OREANDA-NEWS. Fitch Ratings has affirmed the Russian City of Samara's Long-Term Foreign and Local Currency Issuer Default Ratings (IDRs) at 'BB+' with Stable Outlooks, Short-Term Foreign Currency IDR at 'B' and its National Long-Term rating at 'AA(rus)' with a Stable Outlook.

The affirmation reflects Fitch's unchanged base line scenario that the city will continue to record a stable operating margin and narrowing fiscal deficit, which will lead to the stabilisation of direct risk at below 40% of current revenue.


The 'BB+' rating reflects the city's stable budgetary performance, underpinned by a diversified local economy and potential financial support from Samara Region. It also factors in the city's moderate direct risk, albeit with a high bias toward short-term bank loans. This exposes the city to high refinancing risk and makes it dependent on access to financial markets in order to refinance maturing debt.

Fitch expects the operating balance to hover close to a sound 12% of operating revenue in 2016-2018, which is in line with the 2015 outrun. This is slightly below the strong average margin of 16% in 2013-2014, but still commensurate with Samara's rating. Operating performance was weaker in 2015 due to a 10% contraction in the city's tax revenues as a result of the weak economic environment. Growth in current transfers and cost-efficiency measures implemented by the administration help mitigate the tax revenue drop but cannot fully compensate it.

Weaker operating balance and increased interest expenditure caused widening of the deficit before debt variation to 5.6% of total revenue in 2015 (2014: -1.6%). The city intends to conduct a prudent budgetary policy and has budgeted for a close to zero deficit for 2016-2018. However, Fitch expects that the weak economic environment will curb tax revenue recovery and that the city's deficit before debt variation will stay at 2.5% of total revenue in 2016 and gradually narrow to 1.5%-2.0% in 2017-2018.

Fitch projects that the city's direct risk will remain moderate at RUB7.7bn (35.8% of current revenue) by end-2016, slightly up from RUB7.1bn (35.1%) a year earlier. The prudent budgetary policy of the city's administration aiming to limit the fiscal deficit should lead to direct risk stabilising below 40% of current revenue in 2017-2018. Contingent risk is low as the city does not have outstanding guarantees and its public sector entities are self-sufficient.

Despite the moderate debt burden, Samara is exposed to refinancing risk as it mostly relies on short-term bank loans for deficit financing. By end-2016 the city needs to refinance 52% of its outstanding debt with another 47% due in 2017. To meet this obligation, in December 2015 the city contracted several revolving credit lines with banks with two years maturity. Most of these credit facilities were not used and are available at first demand. At 1 July 2016, these credit lines amounted to RUB3.1bn and cover about 90% of debt due till year-end. Fitch expects the city to be able to roll over the remaining maturing bank loans, although the short-term tenor of its loans means that it will continue to face refinancing risk.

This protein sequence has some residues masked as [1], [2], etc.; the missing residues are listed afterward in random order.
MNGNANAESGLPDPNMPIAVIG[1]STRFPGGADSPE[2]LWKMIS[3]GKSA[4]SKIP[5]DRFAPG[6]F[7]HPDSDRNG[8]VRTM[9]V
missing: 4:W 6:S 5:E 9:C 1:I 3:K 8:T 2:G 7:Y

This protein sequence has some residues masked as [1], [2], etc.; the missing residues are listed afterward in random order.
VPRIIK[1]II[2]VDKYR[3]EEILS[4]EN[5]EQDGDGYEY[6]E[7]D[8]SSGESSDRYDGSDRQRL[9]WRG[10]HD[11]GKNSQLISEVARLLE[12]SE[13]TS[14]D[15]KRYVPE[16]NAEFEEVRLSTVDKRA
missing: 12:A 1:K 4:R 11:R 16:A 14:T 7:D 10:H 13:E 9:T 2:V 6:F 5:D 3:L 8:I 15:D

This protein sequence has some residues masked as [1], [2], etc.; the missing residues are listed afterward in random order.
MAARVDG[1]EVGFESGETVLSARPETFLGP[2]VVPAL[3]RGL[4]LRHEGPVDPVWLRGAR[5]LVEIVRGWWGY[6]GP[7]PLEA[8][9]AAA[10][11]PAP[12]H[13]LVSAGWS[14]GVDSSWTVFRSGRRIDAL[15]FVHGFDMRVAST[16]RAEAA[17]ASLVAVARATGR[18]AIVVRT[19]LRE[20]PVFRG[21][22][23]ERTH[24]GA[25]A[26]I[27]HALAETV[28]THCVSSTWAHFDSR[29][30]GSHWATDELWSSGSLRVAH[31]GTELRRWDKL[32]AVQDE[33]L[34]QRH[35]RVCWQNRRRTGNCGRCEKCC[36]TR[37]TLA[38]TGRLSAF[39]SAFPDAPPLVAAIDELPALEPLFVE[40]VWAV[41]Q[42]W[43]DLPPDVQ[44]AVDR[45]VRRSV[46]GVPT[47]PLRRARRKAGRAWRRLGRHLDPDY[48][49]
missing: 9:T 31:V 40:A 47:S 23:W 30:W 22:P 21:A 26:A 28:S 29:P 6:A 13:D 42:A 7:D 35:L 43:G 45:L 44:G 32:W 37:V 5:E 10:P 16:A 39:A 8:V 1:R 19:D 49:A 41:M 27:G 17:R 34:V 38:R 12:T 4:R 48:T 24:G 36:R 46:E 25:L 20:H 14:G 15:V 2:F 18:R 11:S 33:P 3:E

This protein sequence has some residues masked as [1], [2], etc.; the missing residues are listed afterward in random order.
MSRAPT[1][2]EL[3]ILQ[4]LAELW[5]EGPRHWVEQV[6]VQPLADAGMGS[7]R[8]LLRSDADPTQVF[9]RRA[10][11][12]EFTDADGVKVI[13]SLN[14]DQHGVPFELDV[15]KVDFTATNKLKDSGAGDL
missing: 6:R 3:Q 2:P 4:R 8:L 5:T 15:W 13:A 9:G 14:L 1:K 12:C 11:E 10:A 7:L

With a population of above one million, the city is the capital of Samara region, which has a well-developed diversified economy, based on a processing industries and services. The city receives negligible general-purpose financial aid from the region as its fiscal capacity is stronger than the average municipality in the region. However, Fitch forecasts a 0.5% decline of national GDP in 2016 after a 3.5% drop in 2015, which will weigh on the city's economic and budgetary performance.

The city of Samara's credit profile remains constrained by the weak institutional framework for local and regional governments (LRGs) in Russia. Russia's institutional framework for LRGs has a shorter record of stable development than many international peers. The predictability of Russian LRGs' budgetary policy is hampered by the frequent reallocation of revenue and expenditure responsibilities among government tiers.


A strong budgetary performance with sustainable operating margin above 15% and maintenance of moderate debt with lengthening of debt maturity profile in line with debt payback (direct risk to current revenue, 2015: 4 years) could lead to an upgrade.

Continuous deterioration of the budgetary performance leading to a direct risk growth above 50% of current revenue (2015: 35.2%) driven by short-term financing would lead to a downgrade.